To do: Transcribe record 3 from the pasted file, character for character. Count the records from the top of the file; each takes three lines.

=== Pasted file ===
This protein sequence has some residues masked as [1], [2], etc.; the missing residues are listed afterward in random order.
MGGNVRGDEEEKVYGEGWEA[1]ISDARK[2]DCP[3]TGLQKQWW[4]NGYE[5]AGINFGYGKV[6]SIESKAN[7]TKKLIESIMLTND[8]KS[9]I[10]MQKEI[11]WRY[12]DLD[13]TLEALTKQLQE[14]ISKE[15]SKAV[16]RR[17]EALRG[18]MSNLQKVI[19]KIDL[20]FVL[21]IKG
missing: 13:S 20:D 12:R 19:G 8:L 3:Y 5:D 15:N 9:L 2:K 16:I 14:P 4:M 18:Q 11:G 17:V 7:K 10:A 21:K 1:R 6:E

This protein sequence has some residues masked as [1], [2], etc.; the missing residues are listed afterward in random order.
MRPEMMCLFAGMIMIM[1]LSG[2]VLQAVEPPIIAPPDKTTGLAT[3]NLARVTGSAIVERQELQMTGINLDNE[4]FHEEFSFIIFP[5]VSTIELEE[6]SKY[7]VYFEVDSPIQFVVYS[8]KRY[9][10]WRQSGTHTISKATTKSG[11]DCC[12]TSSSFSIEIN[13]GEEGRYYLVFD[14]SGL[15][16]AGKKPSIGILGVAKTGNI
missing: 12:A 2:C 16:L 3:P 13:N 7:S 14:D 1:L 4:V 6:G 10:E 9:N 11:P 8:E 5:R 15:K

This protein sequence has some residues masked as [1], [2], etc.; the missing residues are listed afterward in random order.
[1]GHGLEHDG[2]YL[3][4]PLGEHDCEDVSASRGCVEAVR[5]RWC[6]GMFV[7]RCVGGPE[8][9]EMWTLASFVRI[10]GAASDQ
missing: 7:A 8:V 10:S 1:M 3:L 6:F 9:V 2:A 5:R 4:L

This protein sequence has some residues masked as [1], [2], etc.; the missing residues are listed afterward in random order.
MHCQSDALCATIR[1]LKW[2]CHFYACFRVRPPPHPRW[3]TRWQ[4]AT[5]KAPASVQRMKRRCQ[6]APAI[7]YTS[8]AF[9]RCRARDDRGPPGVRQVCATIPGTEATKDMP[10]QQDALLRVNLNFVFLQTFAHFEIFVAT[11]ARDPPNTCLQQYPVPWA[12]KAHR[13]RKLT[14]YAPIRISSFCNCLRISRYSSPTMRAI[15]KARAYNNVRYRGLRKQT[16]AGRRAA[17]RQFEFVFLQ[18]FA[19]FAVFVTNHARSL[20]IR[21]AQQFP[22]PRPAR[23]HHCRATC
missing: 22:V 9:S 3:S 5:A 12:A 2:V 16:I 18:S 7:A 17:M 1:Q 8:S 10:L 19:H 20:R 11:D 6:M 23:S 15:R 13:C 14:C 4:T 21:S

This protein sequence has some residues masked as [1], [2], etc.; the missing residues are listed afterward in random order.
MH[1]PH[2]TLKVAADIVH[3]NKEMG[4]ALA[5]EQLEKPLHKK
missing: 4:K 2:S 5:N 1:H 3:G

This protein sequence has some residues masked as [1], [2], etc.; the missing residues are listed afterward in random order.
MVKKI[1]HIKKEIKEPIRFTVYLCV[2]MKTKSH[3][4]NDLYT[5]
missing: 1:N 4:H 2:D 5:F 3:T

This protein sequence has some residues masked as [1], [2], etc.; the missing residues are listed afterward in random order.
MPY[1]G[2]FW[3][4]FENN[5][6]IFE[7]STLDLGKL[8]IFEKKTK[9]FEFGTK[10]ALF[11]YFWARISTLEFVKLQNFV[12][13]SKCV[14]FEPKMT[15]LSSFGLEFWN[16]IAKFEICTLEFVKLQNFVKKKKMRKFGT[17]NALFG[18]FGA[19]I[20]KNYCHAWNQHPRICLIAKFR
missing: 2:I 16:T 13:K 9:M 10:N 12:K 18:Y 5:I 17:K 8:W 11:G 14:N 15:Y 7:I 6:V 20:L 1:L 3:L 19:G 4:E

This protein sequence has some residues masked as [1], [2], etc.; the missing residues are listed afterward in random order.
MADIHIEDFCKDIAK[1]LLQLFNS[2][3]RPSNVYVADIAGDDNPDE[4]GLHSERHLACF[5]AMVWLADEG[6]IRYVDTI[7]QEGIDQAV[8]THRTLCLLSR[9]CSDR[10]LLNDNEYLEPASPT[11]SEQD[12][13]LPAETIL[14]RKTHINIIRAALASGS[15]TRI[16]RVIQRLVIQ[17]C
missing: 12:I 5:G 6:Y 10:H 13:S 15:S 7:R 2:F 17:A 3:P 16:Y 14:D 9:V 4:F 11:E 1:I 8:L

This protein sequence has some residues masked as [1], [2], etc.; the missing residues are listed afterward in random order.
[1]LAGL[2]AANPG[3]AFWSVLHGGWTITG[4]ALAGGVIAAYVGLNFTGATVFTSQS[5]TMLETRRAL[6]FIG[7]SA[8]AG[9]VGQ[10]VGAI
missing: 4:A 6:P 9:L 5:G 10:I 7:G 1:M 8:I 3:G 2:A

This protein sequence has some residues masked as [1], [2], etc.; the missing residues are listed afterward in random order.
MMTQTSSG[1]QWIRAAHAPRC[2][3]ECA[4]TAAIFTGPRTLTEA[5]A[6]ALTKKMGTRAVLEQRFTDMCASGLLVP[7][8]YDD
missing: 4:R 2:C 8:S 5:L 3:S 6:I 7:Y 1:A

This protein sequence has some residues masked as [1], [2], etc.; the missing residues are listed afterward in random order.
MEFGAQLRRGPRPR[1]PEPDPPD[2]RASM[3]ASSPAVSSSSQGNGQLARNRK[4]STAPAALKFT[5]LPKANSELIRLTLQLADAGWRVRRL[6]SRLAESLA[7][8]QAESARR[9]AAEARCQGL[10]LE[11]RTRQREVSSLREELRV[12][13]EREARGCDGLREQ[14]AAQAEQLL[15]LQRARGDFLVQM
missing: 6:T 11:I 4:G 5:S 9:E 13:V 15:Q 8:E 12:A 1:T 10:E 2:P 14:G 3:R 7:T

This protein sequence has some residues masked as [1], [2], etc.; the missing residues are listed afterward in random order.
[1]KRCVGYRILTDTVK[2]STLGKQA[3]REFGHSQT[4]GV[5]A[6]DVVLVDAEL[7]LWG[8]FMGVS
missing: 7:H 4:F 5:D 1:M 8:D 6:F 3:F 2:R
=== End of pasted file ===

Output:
This protein sequence has some residues masked as [1], [2], etc.; the missing residues are listed afterward in random order.
[1]GHGLEHDG[2]YL[3][4]PLGEHDCEDVSASRGCVEAVR[5]RWC[6]GMFV[7]RCVGGPE[8][9]EMWTLASFVRI[10]GAASDQ
missing: 7:A 8:V 10:S 1:M 3:L 6:F 9:V 2:A 5:R 4:L